Researchers at Monell Chemical Senses Center have figured out that nasal congestion is influenced by more than just nasal airflow. Apparently temperature and humidity influence the perception of nasal congestion just as much as how physically obstructed the nose is.
By having volunteers breath air with variations in temperature and humidity, they have determined that cool and dry air minimizes nasal congestion without any change in how open the nasal cavity is.
By taking into account other measured variables, they have deduced that nasal congestion is influenced by how well the nose is able to cool itself from the nasal airflow specifically. The more warm and humid the air is, the less able the nose is able to cool itself leading to perception of nasal congestion.
With actual nasal obstruction, it may be not so much that you can’t breath that causes the feeling of nasal congestion, but rather the reduced ability of the nose to cool itself from the absence/reduction of air circulation within the nasal cavity.
So… if nasal cooling influences perception of nasal congestion, this may be one of many factors that may help explain the phenomenon of Empty Nose Syndrome. Patients suffering from Empty Nose Syndrome have an abnormally open nasal cavity from extensive surgical removal of internal nasal structures… yet complain the most bitterly about how congested their nose feels.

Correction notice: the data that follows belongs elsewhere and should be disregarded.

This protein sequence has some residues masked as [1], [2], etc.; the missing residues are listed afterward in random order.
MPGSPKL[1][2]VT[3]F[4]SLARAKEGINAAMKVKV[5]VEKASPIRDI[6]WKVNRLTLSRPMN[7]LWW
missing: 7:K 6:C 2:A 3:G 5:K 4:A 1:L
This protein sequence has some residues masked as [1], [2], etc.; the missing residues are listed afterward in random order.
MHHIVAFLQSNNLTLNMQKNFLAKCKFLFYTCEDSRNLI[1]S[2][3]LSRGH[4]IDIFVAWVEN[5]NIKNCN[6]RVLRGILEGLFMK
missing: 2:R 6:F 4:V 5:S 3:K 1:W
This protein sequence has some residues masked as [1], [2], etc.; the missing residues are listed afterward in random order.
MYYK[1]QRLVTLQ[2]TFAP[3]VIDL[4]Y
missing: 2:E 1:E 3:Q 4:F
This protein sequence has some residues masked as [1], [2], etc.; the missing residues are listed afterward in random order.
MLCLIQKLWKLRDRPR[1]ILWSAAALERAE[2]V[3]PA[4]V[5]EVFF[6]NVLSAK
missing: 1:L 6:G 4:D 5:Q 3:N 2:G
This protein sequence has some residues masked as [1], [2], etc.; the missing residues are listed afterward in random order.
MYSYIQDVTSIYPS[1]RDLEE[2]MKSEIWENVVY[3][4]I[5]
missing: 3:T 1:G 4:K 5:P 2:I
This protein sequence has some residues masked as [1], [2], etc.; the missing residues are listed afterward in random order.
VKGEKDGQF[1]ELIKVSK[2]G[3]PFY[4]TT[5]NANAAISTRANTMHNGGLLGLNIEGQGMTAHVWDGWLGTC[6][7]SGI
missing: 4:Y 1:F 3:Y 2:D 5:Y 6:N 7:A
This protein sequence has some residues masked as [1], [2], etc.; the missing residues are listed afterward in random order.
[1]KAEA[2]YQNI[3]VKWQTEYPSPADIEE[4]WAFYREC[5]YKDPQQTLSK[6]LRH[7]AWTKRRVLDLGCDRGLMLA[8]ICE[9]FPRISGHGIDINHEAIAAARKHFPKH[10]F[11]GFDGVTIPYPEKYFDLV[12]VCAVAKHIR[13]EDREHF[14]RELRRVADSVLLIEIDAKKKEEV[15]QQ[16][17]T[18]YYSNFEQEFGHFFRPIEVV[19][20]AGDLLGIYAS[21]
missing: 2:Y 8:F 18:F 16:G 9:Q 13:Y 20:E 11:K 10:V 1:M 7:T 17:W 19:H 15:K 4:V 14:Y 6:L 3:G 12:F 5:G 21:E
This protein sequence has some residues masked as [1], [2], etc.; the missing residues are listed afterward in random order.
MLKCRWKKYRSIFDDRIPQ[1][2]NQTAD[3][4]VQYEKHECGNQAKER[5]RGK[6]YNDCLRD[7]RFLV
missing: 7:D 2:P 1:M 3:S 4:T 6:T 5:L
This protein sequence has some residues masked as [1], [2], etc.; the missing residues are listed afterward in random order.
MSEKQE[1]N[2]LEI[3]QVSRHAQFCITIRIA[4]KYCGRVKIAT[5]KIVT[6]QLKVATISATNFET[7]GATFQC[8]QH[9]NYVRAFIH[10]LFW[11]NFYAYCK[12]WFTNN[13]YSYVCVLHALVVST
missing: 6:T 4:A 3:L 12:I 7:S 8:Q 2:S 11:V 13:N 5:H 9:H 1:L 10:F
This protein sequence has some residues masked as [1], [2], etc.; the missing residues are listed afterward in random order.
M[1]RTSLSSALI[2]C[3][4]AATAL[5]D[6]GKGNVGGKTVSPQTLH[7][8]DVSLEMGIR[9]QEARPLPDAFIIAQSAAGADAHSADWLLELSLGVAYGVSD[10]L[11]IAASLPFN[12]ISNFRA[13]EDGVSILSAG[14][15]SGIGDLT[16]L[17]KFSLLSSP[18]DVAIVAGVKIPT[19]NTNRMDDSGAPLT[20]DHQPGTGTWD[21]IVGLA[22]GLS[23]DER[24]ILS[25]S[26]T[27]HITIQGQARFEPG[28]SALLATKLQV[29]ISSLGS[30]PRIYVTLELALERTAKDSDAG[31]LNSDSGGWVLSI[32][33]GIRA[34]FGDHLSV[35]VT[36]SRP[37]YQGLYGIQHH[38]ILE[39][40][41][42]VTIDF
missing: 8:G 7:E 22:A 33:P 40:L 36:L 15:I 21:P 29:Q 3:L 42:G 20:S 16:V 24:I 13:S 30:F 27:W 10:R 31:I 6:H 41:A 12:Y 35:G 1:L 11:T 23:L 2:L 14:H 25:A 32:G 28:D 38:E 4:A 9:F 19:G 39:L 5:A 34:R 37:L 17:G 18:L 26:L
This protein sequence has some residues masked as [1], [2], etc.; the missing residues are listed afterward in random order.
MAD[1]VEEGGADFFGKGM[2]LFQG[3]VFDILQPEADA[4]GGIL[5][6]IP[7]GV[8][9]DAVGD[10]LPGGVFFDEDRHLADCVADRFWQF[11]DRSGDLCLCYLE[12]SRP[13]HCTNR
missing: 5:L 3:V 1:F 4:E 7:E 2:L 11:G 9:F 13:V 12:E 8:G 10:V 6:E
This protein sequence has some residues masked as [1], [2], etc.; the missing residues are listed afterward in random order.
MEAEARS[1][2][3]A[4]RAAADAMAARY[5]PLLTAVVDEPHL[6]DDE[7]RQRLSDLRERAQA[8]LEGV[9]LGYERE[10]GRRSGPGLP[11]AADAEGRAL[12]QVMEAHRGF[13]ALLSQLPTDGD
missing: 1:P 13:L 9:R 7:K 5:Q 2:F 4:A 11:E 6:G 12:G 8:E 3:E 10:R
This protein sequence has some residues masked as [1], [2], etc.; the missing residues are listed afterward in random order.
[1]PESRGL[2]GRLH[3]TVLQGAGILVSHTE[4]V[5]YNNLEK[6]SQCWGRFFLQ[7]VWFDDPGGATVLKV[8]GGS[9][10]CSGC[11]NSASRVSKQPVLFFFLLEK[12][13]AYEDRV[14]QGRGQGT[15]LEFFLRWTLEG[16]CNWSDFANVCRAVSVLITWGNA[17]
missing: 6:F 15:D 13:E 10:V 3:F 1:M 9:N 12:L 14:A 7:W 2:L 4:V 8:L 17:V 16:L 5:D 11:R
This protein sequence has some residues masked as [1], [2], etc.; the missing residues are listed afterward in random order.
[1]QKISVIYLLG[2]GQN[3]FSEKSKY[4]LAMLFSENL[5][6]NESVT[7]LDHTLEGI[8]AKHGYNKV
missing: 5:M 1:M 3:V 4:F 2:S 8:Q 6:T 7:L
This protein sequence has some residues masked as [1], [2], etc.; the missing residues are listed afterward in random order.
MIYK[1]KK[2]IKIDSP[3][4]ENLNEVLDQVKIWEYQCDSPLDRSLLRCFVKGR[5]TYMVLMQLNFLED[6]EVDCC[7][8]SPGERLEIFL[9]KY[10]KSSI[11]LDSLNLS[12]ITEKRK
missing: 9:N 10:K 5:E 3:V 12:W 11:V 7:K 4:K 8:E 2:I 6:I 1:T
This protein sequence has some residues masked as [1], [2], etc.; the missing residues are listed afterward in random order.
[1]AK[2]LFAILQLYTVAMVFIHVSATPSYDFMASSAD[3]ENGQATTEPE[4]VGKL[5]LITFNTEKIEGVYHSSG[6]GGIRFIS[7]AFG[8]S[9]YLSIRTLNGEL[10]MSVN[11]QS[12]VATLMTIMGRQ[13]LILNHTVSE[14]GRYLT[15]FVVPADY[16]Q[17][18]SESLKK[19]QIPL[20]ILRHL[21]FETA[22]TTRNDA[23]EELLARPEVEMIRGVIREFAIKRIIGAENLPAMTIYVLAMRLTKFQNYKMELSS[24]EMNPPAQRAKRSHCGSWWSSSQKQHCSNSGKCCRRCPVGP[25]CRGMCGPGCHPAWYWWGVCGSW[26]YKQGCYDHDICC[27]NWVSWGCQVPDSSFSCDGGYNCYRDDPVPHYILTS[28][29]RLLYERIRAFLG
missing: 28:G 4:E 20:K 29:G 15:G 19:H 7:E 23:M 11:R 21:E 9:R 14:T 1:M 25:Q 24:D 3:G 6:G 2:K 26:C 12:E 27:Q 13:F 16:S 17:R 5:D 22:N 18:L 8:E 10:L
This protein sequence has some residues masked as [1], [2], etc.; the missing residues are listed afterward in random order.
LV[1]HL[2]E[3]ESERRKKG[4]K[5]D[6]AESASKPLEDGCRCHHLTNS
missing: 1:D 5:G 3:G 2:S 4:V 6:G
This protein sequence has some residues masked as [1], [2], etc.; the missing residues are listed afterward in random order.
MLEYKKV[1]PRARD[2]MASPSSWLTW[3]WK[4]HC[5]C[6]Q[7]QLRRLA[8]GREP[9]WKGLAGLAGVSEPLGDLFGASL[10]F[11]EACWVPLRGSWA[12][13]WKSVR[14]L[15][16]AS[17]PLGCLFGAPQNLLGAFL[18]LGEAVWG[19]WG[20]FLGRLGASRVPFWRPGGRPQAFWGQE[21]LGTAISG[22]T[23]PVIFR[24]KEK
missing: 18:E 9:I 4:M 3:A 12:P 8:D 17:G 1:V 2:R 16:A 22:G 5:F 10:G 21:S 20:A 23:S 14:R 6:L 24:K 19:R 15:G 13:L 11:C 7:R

This information may also help guide treatment in patients with tracheostomy who also have a totally open nose, but because they breath thru an opening in the neck, have no nasal airflow in the nose which leads to the sense of nasal congestion.
Based on this new research, in these particular patient populations, providing allergy medications like steroid nasal sprays and anti-histamines may not be the best way of addressing nasal congestion.
Clearly, more research is needed on this topic, but certainly opens other new avenues of possible treatment protocols.
Perceiving Nasal Patency through Mucosal Cooling Rather than Air Temperature or Nasal Resistance. PLoS ONE 6(10): e24618. doi:10.1371/journal.pone.0024618
*This blog post was originally published at Fauquier ENT Blog*